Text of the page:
In This Article Nuns, Lives, and Rules

  • Introduction
  • General Overviews
  • Annotated Editions
  • Translations

Buddhism Nuns, Lives, and Rules
by
Karma Lekshe Tsomo
  • LAST MODIFIED: 26 February 2013
  • DOI: 10.1093/obo/9780195393521-0151

Introduction

According to tradition, the order of Buddhist nuns (bhikṣunī sangha) began some five centuries before the common era, just five or six years after the order of Buddhist monks (bhikṣu sangha). Mahaprajapati, the aunt and foster mother of the Buddha, is said to have initiated the bhikṣunī sangha when she asked the Buddha for permission to join the sangha and, after some hesitation, he agreed. The lives of Buddhist nuns are regulated by the bhikṣunī prātimokṣa (Pali: bhikkhuni pāṭimokkha), a summary of the precepts or rules found in the bhikṣunī Vinaya, or monastic code for nuns. Like novice monks, a nun first undertakes the ten training rules of a novice nun (srāmaṇerikā): to abstain from killing, stealing, lying, sexual activity, intoxicants, untimely food, singing and dancing, cosmetics and ornaments, high or luxurious seats and beds, and handling silver or gold. Unlike a bhikṣu (fully ordained monk), the Vinaya stipulates that a nun live for two years as a siksamana, to receive further training and ensure that she is not pregnant, before undergoing the upasampada to become a bhikṣunī (fully ordained nun). The number of precepts for a bhikṣunī varies in the different Vinaya schools: 311 in the Theravada, 348 in the Dharmaguptaka, 364 in the Mūlasarvāstivāda, and so on. The lineage of bhikṣunī ordination was transmitted to China, Korea, Taiwan, and Vietnam, where it flourished. The lineage died out around the 11th century in India and Sri Lanka, but was revived in Sri Lanka in the late 20th century. The number of bhikṣunīs in the early 21st century was estimated at approximately 60,000.

General Overviews

Barnes 1987, Barnes 1996, and Findly 2000 provide introductions to the history of the bhikṣunī sangha, the procedures for ordination, the eight gurudharmas (“weighty rules”), the regulations that govern the lives of Buddhist nuns, and how those rules are to be implemented. Wijayaratna 2010 goes into considerably more detail about the practice of the precepts. Harris 1999 and Sponberg 1992 analyze the conflicting images of nuns that are found in the early Buddhist texts, based on the Pali canon. Tsomo 1988 includes articles on the potential of women in Buddhism, the current living conditions of nuns in different countries, and the debate over full ordination.

  • Barnes, Nancy Schuster. “Buddhism.” In Women in World Religions. Edited by Arvind Sharma, 105–133. Albany: State University of New York Press, 1987.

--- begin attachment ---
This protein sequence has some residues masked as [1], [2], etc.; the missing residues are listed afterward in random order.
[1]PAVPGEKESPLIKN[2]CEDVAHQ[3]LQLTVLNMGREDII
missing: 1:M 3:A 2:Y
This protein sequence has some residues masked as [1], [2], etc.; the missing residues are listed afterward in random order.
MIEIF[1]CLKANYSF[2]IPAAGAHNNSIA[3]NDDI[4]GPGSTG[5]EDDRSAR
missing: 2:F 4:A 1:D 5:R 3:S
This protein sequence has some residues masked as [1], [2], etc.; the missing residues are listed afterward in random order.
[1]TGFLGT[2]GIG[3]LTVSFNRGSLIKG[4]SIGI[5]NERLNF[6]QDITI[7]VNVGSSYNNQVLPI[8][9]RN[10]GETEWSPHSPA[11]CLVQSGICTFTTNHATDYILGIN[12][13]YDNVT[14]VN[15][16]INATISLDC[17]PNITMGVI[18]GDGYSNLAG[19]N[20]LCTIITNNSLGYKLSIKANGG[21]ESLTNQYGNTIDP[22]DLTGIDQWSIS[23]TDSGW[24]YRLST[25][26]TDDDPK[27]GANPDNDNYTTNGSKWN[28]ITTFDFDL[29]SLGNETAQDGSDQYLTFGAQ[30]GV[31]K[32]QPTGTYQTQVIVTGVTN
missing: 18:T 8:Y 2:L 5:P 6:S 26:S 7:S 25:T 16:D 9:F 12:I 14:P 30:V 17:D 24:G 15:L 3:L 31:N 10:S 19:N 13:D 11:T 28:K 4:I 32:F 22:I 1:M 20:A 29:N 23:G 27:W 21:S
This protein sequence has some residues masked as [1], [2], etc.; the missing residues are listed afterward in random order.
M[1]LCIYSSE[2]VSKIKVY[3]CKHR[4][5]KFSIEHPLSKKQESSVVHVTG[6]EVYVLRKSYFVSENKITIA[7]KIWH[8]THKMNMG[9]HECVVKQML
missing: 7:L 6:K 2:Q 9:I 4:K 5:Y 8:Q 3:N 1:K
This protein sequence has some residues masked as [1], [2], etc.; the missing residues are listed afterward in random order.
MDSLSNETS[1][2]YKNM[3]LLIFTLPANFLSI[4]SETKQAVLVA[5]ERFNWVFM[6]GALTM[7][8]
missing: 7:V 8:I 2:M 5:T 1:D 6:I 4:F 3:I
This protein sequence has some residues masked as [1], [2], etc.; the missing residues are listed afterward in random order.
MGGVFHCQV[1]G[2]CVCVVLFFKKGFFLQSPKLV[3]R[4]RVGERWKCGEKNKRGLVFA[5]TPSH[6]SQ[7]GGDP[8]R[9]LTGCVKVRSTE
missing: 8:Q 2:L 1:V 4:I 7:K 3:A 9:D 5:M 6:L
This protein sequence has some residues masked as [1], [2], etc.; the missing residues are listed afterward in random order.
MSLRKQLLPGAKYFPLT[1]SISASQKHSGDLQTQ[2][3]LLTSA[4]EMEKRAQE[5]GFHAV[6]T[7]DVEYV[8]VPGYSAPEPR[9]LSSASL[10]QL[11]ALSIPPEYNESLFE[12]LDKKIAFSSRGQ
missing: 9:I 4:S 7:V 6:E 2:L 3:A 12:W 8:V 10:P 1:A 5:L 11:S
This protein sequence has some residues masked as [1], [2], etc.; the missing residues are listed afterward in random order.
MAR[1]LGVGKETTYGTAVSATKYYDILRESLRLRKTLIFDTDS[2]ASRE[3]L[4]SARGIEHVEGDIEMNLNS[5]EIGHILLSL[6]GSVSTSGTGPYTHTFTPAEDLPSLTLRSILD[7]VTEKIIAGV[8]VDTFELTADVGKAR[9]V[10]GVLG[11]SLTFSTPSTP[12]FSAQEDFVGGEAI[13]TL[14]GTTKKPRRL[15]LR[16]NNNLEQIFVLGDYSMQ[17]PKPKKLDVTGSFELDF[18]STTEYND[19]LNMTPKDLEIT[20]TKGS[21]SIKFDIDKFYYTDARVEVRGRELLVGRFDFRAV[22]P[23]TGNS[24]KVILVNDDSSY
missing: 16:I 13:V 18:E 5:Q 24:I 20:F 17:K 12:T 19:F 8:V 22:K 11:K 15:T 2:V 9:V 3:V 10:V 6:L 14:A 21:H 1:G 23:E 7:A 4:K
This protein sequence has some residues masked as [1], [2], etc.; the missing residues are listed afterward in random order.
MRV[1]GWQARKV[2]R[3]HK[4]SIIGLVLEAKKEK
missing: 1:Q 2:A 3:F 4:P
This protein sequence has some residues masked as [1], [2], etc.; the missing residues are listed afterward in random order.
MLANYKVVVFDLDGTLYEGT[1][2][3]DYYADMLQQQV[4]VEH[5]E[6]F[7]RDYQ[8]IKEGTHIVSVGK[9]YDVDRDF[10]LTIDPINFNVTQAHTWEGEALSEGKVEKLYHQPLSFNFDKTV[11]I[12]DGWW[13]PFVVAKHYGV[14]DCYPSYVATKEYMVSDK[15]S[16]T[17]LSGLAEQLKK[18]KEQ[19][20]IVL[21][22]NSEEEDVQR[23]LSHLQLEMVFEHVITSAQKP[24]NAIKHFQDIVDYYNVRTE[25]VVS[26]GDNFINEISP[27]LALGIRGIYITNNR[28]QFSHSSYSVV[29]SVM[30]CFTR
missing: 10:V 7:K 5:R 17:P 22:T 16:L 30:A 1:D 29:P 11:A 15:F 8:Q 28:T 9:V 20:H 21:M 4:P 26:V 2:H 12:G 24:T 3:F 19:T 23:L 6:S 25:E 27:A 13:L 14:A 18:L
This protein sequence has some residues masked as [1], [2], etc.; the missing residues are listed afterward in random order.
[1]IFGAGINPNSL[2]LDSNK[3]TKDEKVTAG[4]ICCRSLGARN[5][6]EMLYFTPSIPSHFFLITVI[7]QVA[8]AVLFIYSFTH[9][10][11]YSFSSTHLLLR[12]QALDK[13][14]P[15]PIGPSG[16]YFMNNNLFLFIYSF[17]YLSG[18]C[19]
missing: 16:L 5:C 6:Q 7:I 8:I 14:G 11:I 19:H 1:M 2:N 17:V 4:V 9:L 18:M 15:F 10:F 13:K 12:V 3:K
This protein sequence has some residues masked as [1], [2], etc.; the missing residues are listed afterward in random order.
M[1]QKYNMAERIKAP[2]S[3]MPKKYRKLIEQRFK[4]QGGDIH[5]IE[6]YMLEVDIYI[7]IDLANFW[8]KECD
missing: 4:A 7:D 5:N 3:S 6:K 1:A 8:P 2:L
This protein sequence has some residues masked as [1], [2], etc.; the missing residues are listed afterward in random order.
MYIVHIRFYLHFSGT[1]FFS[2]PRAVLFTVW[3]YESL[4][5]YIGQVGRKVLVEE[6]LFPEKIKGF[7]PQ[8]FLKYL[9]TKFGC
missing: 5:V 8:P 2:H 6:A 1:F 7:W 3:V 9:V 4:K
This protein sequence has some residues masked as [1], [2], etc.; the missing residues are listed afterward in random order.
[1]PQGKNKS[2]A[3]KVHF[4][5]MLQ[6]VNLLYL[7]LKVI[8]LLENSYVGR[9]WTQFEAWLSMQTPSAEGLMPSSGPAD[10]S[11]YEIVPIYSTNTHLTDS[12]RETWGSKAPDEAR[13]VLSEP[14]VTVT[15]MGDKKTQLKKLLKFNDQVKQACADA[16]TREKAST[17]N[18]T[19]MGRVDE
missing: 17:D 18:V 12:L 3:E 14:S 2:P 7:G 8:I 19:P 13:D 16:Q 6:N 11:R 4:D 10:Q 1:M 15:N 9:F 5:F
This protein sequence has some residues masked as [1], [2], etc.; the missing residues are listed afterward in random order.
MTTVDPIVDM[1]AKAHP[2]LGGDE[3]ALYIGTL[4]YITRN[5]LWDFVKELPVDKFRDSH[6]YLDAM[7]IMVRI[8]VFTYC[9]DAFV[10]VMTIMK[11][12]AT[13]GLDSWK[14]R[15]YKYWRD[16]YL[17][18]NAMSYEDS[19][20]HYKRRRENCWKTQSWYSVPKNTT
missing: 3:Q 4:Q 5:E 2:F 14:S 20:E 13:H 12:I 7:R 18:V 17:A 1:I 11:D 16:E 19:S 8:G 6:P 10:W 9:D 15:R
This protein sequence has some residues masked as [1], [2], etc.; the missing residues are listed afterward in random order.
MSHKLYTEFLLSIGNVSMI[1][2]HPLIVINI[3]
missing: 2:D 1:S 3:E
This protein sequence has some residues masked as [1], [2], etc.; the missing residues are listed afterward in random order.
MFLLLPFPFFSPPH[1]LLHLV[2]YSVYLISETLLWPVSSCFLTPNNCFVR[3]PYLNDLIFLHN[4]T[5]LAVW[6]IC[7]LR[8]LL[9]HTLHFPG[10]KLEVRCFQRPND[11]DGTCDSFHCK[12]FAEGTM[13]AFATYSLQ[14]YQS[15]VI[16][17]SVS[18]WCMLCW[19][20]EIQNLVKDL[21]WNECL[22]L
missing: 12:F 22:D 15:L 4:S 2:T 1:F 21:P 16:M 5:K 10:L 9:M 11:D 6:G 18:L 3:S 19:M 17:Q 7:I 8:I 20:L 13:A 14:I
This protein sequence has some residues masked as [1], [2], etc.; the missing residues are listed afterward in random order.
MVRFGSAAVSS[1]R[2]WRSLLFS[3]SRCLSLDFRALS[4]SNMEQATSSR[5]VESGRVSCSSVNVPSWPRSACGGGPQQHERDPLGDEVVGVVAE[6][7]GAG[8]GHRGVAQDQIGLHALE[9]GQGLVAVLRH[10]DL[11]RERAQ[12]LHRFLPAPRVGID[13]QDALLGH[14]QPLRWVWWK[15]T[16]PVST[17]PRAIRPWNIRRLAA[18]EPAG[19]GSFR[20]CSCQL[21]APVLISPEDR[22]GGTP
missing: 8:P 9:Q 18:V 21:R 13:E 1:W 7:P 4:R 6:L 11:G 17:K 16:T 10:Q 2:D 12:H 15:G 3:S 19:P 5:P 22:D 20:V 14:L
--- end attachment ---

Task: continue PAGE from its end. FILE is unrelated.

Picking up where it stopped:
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    A very helpful introduction to the history of women in Buddhism that traces the roots of patriarchal domination of the sangha, despite the purportedly egalitarian nature of the Buddha’s teachings.

  • Barnes, Nancy Schuster. “Buddhist Women and the Nuns’ Order in Asia.” In Engaged Buddhism: Buddhist Liberation Movements in Asia. Edited by Christopher S. Queen and Sallie B. King, 259–294. Albany: State University of New York Press, 1996.

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    Examines the historical development and current status of Buddhist nuns, focusing on the Thai, Burmese, Sri Lankan, Chinese, and Tibetan traditions, as well as contemporary efforts to revitalize the bhikṣunī sangha.

  • Findly, Ellison Banks. “Women Teachers of Women: Early Nuns ‘Worthy of My Confidence.’” In Women’s Buddhism, Buddhism’s Women: Tradition, Revision, Renewal. Edited by Ellison Banks Findly, 133–155. Boston: Wisdom Publications, 2000.

    E-mail Citation »

    An introduction to the status of nuns in Buddhism, drawing a distinction between the soteriological perspective, in which women are regarded as equally capable of enlightenment, and the sociological perspective, in which nuns face institutional and practical limitations.

  • Harris, Elizabeth J. “The Female in Buddhism.” In Buddhist Women Across Cultures: Realizations. Edited by Karma Lekshe Tsomo, 49–65. Albany: State University of New York Press, 1999.

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    Analyzes contradictory attitudes toward women in Pali Buddhist texts: some are deprecating and others support the spiritual liberation of women.

  • Sponberg, Alan. “Attitudes Toward Women and the Feminine in Early Buddhism.” In Buddhism, Sexuality, and Gender. Edited by José Ignacio Cabezón, 3–36. Albany: State University of New York Press, 1992.

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    Discusses the ambivalence and variety of attitudes toward women in early Buddhist literature, ranging from soteriological inclusiveness and androgyny to institutional androcentrism and misogyny. Establishes that the Buddha acknowledged women’s capability to achieve the highest goal of enlightenment.

  • Tsomo, Karma Lekshe. Sakyadhita: Daughters of the Buddha. Ithaca, NY: Snow Lion, 1988.

    E-mail Citation »

    A collection of articles on women in Buddhism, based on the first Sakyadhita conference in Bodhgaya in 1987, which focused on nuns. Includes sections on ordination, nuns of the Buddhist traditions, nuns in the community, living by the Vinaya in the present day, the bhikṣunī issue, livelihood for sangha, and living as a nun in the West.

  • Wijayaratna, Mohan. Buddhist Nuns: The Birth and Development of a Women’s Monastic Order. Kandy, Sri Lanka: Buddhist Publication Society, 2010.

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    An annotated commentary on the origins and development of the bhikṣuni sangha. Describes key aspects of the life of the community, with English and Pali versions of the Bhikkhuni Pāṭimokkha. Translated from the French.

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